In the organizer's words:
Richard is ugly. A premature, deformed, limping, hunchbacked, cripple who served his family well, and especially his brother Edward, on the battlefields of the Wars of the Roses, which flared up after the death of Henry V. Now Edward is king, thanks to some murders committed by his disabled brother on his own. But the end of the war does not bring peace to Richard, his hatred for the rest of the world, of which he will never be a part, runs too deep. And so he does what he does best and continues to murder. He removes everything that prevents him from being king. If he can't be part of a society of the fated, he at least wants to rule it. He plays his opponents off against each other with political skill, unscrupulously instrumentalizes the ambition of others for his own, and strides through an immeasurable bloodbath with a white vest until he no longer has anyone above him and the crown is his. But even this triumph, bought with the death of enemies, allies and relatives, will not assuage his grievance at what nature has done to him. Alone at the head of the English kingdom, deprived of all his adversaries, he now directs his rage against his real main enemy - himself. "Richard III" is one of Shakespeare's earliest plays, first performed around 1593. To this day, the title character has lost none of its fascination. Its seductive power lies precisely in its unrestrained, purposeful, lustfully displayed amorality. Richard is the first in a series of villains in Shakespeare's work whose moral independence and virtuoso art of manipulation seem schooled on Machiavelli's "Prince": Iago in "Othello," Edmund in "King Lear," the Lady in "Macbeth." But the play is not exhausted in the demonization of a psychopathic man on the rampage. It is also the portrait of a power elite deeply shattered by internal struggles, from whose midst grows a perverse dictatorship.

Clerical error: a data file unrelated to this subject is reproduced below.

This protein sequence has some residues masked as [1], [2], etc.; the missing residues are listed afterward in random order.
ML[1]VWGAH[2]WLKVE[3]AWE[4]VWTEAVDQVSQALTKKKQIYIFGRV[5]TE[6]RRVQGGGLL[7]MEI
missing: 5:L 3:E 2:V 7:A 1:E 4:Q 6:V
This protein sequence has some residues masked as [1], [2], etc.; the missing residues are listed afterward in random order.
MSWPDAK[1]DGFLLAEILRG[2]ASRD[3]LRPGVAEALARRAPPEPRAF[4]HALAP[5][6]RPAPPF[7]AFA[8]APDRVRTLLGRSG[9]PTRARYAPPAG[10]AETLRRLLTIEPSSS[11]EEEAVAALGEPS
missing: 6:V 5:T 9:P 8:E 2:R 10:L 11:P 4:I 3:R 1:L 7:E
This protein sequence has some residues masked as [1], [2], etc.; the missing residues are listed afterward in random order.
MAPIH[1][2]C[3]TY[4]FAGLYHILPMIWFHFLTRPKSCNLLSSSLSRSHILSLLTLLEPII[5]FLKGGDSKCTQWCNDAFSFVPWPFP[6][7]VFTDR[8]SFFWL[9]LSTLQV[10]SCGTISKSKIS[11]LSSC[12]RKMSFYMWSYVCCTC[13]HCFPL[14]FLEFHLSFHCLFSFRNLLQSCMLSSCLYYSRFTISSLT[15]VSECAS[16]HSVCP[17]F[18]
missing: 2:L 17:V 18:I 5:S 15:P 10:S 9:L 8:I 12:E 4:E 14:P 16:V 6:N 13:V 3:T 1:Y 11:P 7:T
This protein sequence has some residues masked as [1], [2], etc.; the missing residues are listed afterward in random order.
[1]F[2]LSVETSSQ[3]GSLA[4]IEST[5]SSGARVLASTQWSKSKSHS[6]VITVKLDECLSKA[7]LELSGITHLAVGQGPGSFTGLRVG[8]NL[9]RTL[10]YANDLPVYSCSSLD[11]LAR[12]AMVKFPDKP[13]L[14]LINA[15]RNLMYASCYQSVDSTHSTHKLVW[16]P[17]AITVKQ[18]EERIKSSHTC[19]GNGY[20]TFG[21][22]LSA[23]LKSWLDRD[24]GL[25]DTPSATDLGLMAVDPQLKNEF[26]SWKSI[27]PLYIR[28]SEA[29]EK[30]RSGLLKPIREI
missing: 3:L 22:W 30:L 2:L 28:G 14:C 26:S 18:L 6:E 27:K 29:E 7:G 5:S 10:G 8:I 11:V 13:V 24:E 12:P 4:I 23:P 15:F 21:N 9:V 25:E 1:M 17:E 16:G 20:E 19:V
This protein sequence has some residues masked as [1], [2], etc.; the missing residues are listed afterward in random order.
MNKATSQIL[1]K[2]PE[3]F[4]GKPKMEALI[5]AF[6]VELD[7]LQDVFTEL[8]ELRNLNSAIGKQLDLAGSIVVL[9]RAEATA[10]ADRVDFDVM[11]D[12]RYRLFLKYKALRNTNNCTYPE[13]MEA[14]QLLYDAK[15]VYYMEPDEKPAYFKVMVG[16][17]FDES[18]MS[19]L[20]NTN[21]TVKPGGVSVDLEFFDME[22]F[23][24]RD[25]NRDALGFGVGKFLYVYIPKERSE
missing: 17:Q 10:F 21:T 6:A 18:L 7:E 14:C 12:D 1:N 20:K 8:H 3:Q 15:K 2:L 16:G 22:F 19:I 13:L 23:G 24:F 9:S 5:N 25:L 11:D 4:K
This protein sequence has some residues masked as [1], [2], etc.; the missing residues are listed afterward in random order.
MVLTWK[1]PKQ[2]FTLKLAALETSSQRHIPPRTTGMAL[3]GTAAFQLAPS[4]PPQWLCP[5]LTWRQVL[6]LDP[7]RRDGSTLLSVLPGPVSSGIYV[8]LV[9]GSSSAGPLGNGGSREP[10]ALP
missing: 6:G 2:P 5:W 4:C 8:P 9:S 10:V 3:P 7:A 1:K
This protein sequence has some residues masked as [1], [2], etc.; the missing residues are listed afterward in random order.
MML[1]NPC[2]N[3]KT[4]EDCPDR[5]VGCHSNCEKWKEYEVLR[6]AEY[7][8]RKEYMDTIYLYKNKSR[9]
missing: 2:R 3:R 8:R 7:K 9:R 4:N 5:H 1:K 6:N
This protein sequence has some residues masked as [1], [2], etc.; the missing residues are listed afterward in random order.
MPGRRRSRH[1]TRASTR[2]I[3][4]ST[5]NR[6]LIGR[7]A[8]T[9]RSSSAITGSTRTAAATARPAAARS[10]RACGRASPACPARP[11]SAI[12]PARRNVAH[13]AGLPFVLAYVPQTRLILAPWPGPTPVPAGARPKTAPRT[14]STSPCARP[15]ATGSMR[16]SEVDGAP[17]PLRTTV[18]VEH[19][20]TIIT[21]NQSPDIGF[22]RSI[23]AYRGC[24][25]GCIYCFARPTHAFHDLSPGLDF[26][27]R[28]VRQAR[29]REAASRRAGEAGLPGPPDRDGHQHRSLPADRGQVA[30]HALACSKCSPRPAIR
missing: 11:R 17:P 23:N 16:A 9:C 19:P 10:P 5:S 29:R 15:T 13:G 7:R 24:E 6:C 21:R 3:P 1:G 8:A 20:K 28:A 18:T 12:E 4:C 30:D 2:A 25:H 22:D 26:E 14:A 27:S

This content has been machine translated.